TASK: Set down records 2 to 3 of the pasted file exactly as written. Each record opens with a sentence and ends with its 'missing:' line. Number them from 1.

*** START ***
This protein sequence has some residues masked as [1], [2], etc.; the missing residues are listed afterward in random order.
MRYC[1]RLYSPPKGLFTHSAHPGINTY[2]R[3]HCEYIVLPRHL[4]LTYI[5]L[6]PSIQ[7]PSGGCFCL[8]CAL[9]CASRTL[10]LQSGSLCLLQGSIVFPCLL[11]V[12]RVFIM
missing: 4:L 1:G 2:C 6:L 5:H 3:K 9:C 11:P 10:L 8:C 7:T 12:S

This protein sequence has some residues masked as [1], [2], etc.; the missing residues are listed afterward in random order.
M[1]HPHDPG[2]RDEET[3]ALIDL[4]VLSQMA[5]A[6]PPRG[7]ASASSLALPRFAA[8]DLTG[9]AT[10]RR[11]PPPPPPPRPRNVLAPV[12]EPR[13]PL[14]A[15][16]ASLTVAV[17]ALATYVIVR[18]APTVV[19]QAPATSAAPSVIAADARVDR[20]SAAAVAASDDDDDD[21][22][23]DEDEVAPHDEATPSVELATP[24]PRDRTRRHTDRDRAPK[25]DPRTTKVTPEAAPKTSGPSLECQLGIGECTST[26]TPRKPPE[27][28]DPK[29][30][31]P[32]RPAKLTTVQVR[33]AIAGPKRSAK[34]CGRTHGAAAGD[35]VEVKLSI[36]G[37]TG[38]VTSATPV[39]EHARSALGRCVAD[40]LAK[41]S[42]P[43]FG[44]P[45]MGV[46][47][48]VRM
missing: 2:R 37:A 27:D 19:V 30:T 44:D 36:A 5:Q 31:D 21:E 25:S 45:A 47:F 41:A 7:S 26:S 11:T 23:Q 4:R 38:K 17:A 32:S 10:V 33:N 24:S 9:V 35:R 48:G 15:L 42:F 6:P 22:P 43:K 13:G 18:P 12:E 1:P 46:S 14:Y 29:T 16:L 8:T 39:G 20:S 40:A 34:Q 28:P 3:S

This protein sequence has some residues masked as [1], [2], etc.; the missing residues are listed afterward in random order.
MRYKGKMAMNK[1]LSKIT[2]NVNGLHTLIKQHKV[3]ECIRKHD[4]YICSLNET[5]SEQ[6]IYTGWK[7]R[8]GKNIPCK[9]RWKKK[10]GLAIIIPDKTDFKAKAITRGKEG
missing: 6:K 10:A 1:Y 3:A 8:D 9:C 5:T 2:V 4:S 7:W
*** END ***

This protein sequence has some residues masked as [1], [2], etc.; the missing residues are listed afterward in random order.
M[1]HPHDPG[2]RDEET[3]ALIDL[4]VLSQMA[5]A[6]PPRG[7]ASASSLALPRFAA[8]DLTG[9]AT[10]RR[11]PPPPPPPRPRNVLAPV[12]EPR[13]PL[14]A[15][16]ASLTVAV[17]ALATYVIVR[18]APTVV[19]QAPATSAAPSVIAADARVDR[20]SAAAVAASDDDDDD[21][22][23]DEDEVAPHDEATPSVELATP[24]PRDRTRRHTDRDRAPK[25]DPRTTKVTPEAAPKTSGPSLECQLGIGECTST[26]TPRKPPE[27][28]DPK[29][30][31]P[32]RPAKLTTVQVR[33]AIAGPKRSAK[34]CGRTHGAAAGD[35]VEVKLSI[36]G[37]TG[38]VTSATPV[39]EHARSALGRCVAD[40]LAK[41]S[42]P[43]FG[44]P[45]MGV[46][47][48]VRM
missing: 2:R 37:A 27:D 19:V 30:T 44:D 36:A 5:Q 31:D 21:E 25:S 45:A 47:F 41:A 7:S 26:S 11:T 23:Q 4:R 38:K 17:A 32:S 10:V 33:N 24:S 9:V 35:R 48:G 15:L 42:F 6:P 22:P 43:K 13:G 18:P 12:E 1:P 46:S 14:Y 29:T 16:L 8:T 39:G 20:S 40:A 34:Q 28:P 3:S

This protein sequence has some residues masked as [1], [2], etc.; the missing residues are listed afterward in random order.
MRYKGKMAMNK[1]LSKIT[2]NVNGLHTLIKQHKV[3]ECIRKHD[4]YICSLNET[5]SEQ[6]IYTGWK[7]R[8]GKNIPCK[9]RWKKK[10]GLAIIIPDKTDFKAKAITRGKEG
missing: 6:K 10:A 1:Y 3:A 8:D 9:C 5:T 2:V 4:S 7:W